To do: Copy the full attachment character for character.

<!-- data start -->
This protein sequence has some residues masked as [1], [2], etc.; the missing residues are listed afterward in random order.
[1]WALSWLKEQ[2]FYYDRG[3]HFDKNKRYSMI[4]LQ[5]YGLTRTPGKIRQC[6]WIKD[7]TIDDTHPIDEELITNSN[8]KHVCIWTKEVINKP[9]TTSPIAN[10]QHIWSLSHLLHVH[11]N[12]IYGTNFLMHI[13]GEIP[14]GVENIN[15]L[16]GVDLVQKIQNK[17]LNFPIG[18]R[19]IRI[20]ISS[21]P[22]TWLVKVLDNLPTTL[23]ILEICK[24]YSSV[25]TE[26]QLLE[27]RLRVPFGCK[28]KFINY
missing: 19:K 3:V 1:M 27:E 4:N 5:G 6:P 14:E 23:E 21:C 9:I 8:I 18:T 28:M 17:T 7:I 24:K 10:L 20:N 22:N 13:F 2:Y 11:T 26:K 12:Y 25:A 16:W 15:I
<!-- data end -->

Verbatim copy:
This protein sequence has some residues masked as [1], [2], etc.; the missing residues are listed afterward in random order.
[1]WALSWLKEQ[2]FYYDRG[3]HFDKNKRYSMI[4]LQ[5]YGLTRTPGKIRQC[6]WIKD[7]TIDDTHPIDEELITNSN[8]KHVCIWTKEVINKP[9]TTSPIAN[10]QHIWSLSHLLHVH[11]N[12]IYGTNFLMHI[13]GEIP[14]GVENIN[15]L[16]GVDLVQKIQNK[17]LNFPIG[18]R[19]IRI[20]ISS[21]P[22]TWLVKVLDNLPTTL[23]ILEICK[24]YSSV[25]TE[26]QLLE[27]RLRVPFGCK[28]KFINY
missing: 19:K 3:V 1:M 27:E 4:N 5:G 6:P 14:E 23:E 21:C 9:I 8:I 18:T 28:M 17:T 7:I 24:K 10:L 20:N 22:N 13:F 2:Y 11:T 26:K 12:Y 25:A 16:W 15:I